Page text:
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7 Reasons Why Renting Could Be Better Than Buying

Owning a home isn’t right for everyone. It may be a lifelong goal for many Americans but that doesn't mean it's for everyone. We're all in different situations in our lives and have different goals and priorities. For some people, renting might make more sense for their financial circumstances. And if you move or travel often, renting may be the logical decision. Here is a list of the seven main advantages of renting instead of buying a home.

1. More Flexibility

One of the biggest non-monetary advantages to renting is that renters have more flexibility. Renters can live practically anywhere, while homeowners are restricted to areas where they can afford to buy. Living in an expensive city like New York may be out of reach for most home buyers, but it is more feasible for renters. Although rents can be high in areas where home values are also high, renters are more likely to find an affordable monthly payment than home buyers.

Renters also have the flexibility to downsize to more affordable living spaces at the end of their lease. This kind of flexibility is especially beneficial for retirees who want a smaller alternative that matches their budget.

2. Fixed Housing Costs

Renters have a fixed rent amount for the span of the lease agreement. While landlords can raise the rent with notice, you are given leeway to budget more efficiently for the upcoming rent increase.

While some homeowners may have a fixed-rate mortgage which also allows for efficient budgeting, they usually have more unpredictable costs. Factors such as adjustable-rate mortgages (ARMs) can fluctuate, often resulting in rising mortgage payments due to higher interest charges. Property taxes, maintenance, and insurance are all variables that can increase costs for homeowners but don’t affect renters.

3. Lower Insurance Costs

While homeowners need to maintain a homeowners insurance policy, the equivalent for renters is a renter’s insurance policy. Renters insurance policy is much cheaper and covers nearly everything owned, including computers, furniture, and valuables. The average cost of renter’s insurance is $179 per year, while the average insurance policy for a homeowner costs $1,249 per year, according to a study by the Insurance Information Institute.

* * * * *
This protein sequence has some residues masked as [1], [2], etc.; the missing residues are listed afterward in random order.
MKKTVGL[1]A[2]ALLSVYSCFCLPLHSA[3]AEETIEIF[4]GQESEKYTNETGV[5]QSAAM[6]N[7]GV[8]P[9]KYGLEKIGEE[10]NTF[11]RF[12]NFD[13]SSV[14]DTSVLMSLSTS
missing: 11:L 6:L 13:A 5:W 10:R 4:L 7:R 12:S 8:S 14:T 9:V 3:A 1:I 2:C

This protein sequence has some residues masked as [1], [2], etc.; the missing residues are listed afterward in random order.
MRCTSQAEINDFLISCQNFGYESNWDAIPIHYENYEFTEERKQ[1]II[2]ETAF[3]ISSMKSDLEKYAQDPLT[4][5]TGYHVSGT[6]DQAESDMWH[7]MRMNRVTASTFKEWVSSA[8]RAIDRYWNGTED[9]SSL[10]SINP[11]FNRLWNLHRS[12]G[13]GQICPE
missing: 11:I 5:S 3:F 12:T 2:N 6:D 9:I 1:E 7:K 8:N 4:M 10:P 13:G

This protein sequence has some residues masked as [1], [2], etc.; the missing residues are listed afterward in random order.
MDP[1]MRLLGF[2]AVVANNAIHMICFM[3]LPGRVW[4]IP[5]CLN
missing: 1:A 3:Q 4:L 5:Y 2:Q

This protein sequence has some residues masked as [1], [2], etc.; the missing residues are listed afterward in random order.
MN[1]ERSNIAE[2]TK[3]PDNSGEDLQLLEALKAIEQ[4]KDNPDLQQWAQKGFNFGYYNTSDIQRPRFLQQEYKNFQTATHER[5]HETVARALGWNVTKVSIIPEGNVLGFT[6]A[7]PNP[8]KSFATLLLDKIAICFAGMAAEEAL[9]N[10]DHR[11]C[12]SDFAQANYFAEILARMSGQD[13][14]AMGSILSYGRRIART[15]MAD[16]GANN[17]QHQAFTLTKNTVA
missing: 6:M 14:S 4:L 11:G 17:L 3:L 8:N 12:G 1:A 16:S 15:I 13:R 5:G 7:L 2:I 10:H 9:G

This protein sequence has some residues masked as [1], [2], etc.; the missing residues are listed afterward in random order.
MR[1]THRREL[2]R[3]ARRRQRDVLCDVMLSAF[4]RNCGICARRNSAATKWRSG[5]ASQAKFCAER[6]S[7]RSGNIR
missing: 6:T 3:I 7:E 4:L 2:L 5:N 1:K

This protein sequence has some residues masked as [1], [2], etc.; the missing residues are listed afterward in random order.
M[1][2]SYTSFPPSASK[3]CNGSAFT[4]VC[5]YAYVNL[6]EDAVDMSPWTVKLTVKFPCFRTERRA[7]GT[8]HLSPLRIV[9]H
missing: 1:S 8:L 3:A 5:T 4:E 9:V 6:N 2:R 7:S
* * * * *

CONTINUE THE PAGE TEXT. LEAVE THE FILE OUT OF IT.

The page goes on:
4. Lower Utility Costs

Although homes vary in size, they are typically larger than rental apartments. As a result, they are usually more costly to heat and also can have higher electric bills. Rental properties typically have a more compact and efficient floor plan, making them more affordable to heat and power than many houses.

5. Access to Amenities

Another financial benefit of renting is having access to amenities that would otherwise be a large expense. Luxuries such as an in-ground pool or a fitness center come standard at mid-scale to upscale apartment complexes with no additional charge to tenants. It's common to see rentals include amenities such as a fridge, stove, oven, as well as many other home appliances. These end up saving renters hundreds of dollars they otherwise would've spent to purchase, transport, install, set up, and maintain.

6. No Maintenance Costs or Repair Bills

When you rent a property, your landlord usually assumes full responsibility for all maintenance, improvement, and repairs. So if an appliance stops working or your roof starts to leak, then you contact the landlord who is required to fix or replace it. Homeowners, on the other hand, are responsible for all of their home repair, maintenance, and renovation costs. Depending on the task and whether multiple repairs are needed at the same time, it can get quite pricey.

7. No Down Payment

Another area where renters have a better financial deal is the up-front cost. Renters usually have to pay a security deposit that is equal to one month’s rent. And that's usually all. Plus, this deposit is returned to them when they move out, as long as they haven’t damaged the rental property.

When purchasing a home with a mortgage, you’re required to have a sizable down payment which is typically around 20% of the property’s value. To a homeowners defense, that down payment results in equity in the home, which only increases as the mortgage is gradually paid off. And once you've fully paid off your mortgage, you have a valuable investment that renters never attain. Still, the amount needed for a down payment on a home is significantly more than a rental security deposit. A 20% down payment on a $200,000 house is $40,000.

Everyone needs a place to call home, and buying a house isn't always the logical decision. Consider your current life situation, your priorities and goals, and use that to make the decision on whether buying a house or renting is better for you.

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